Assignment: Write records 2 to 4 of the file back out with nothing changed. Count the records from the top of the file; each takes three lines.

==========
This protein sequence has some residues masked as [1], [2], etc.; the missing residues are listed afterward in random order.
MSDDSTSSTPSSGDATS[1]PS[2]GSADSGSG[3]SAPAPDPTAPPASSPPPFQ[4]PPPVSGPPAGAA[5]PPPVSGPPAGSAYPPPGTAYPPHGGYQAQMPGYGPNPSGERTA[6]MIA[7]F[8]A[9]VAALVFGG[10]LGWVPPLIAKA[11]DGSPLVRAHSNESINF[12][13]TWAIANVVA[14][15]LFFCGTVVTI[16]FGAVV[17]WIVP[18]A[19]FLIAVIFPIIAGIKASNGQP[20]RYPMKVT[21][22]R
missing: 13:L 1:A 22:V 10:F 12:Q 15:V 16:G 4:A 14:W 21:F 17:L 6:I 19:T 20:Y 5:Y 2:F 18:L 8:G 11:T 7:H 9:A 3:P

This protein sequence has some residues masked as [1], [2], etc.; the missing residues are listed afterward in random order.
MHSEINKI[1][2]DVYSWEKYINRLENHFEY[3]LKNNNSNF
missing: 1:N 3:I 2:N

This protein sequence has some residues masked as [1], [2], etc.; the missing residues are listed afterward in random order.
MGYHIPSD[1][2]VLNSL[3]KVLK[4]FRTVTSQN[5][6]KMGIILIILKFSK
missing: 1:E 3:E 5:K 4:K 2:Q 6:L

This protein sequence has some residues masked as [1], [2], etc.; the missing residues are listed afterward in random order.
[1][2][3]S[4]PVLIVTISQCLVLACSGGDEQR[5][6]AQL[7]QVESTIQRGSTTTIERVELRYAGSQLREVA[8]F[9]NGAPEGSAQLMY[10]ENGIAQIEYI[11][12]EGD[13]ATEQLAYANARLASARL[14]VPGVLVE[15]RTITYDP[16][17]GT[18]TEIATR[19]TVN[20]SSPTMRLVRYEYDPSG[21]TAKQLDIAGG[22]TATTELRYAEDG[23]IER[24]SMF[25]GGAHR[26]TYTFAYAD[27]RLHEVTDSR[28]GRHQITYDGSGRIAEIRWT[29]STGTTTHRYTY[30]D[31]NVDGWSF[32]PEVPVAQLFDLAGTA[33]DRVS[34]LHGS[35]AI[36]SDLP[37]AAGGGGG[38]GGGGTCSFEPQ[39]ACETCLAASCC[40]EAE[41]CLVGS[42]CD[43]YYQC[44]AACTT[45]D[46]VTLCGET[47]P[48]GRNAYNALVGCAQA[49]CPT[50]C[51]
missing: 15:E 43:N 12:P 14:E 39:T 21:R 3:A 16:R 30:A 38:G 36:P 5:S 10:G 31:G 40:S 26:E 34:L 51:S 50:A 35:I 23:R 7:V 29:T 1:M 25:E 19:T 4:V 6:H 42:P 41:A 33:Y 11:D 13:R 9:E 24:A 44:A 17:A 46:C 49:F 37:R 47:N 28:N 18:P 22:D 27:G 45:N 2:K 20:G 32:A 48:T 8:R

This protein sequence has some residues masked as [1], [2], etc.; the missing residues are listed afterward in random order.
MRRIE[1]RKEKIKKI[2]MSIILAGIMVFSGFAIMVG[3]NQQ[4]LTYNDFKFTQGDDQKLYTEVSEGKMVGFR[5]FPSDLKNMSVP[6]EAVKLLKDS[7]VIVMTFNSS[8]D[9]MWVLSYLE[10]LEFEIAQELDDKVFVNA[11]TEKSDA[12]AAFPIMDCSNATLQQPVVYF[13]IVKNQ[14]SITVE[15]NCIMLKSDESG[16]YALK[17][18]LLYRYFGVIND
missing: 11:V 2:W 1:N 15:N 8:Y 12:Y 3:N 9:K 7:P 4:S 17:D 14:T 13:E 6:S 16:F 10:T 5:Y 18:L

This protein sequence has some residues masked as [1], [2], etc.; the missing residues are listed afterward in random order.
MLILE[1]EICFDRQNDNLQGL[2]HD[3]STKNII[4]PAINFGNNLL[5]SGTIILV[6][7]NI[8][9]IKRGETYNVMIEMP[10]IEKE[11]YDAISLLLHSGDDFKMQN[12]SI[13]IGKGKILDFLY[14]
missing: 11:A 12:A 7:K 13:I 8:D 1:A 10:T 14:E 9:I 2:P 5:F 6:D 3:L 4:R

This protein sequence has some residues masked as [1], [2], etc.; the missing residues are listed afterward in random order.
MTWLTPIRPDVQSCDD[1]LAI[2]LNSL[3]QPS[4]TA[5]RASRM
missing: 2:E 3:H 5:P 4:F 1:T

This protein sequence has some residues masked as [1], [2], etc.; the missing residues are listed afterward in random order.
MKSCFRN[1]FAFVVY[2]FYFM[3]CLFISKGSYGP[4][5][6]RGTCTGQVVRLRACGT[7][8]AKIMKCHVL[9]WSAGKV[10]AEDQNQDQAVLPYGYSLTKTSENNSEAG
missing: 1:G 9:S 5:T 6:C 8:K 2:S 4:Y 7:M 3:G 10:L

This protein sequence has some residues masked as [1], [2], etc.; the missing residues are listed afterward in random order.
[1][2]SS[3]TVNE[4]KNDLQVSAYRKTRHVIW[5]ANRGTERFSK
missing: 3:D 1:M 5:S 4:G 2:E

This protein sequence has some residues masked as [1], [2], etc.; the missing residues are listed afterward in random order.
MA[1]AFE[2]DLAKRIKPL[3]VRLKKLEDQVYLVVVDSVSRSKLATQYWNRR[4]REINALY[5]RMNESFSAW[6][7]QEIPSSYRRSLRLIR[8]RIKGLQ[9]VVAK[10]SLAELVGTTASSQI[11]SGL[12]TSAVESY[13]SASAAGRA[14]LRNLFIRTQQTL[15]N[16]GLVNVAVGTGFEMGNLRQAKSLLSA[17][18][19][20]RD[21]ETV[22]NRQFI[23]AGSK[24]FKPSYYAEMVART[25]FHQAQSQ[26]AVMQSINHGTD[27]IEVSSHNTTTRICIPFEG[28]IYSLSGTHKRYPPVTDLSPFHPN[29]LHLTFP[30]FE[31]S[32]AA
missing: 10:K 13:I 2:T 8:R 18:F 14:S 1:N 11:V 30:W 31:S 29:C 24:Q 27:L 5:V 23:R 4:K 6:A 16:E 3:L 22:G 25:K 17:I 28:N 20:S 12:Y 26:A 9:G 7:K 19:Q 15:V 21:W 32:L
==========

This protein sequence has some residues masked as [1], [2], etc.; the missing residues are listed afterward in random order.
MHSEINKI[1][2]DVYSWEKYINRLENHFEY[3]LKNNNSNF
missing: 1:N 3:I 2:N

This protein sequence has some residues masked as [1], [2], etc.; the missing residues are listed afterward in random order.
MGYHIPSD[1][2]VLNSL[3]KVLK[4]FRTVTSQN[5][6]KMGIILIILKFSK
missing: 1:E 3:E 5:K 4:K 2:Q 6:L

This protein sequence has some residues masked as [1], [2], etc.; the missing residues are listed afterward in random order.
[1][2][3]S[4]PVLIVTISQCLVLACSGGDEQR[5][6]AQL[7]QVESTIQRGSTTTIERVELRYAGSQLREVA[8]F[9]NGAPEGSAQLMY[10]ENGIAQIEYI[11][12]EGD[13]ATEQLAYANARLASARL[14]VPGVLVE[15]RTITYDP[16][17]GT[18]TEIATR[19]TVN[20]SSPTMRLVRYEYDPSG[21]TAKQLDIAGG[22]TATTELRYAEDG[23]IER[24]SMF[25]GGAHR[26]TYTFAYAD[27]RLHEVTDSR[28]GRHQITYDGSGRIAEIRWT[29]STGTTTHRYTY[30]D[31]NVDGWSF[32]PEVPVAQLFDLAGTA[33]DRVS[34]LHGS[35]AI[36]SDLP[37]AAGGGGG[38]GGGGTCSFEPQ[39]ACETCLAASCC[40]EAE[41]CLVGS[42]CD[43]YYQC[44]AACTT[45]D[46]VTLCGET[47]P[48]GRNAYNALVGCAQA[49]CPT[50]C[51]
missing: 15:E 43:N 12:P 14:E 39:T 21:R 3:A 16:R 30:A 38:G 36:P 5:S 10:G 31:G 40:S 26:E 34:L 51:S 50:A 35:I 23:R 7:V 29:T 1:M 25:E 19:T 4:V 6:H 42:P 41:A 33:Y 11:D 13:R 9:E 24:A 44:A 17:A 46:C 49:F 37:R 47:N 28:N 18:P 22:D 27:G 45:N 2:K 20:G 32:A 48:T 8:R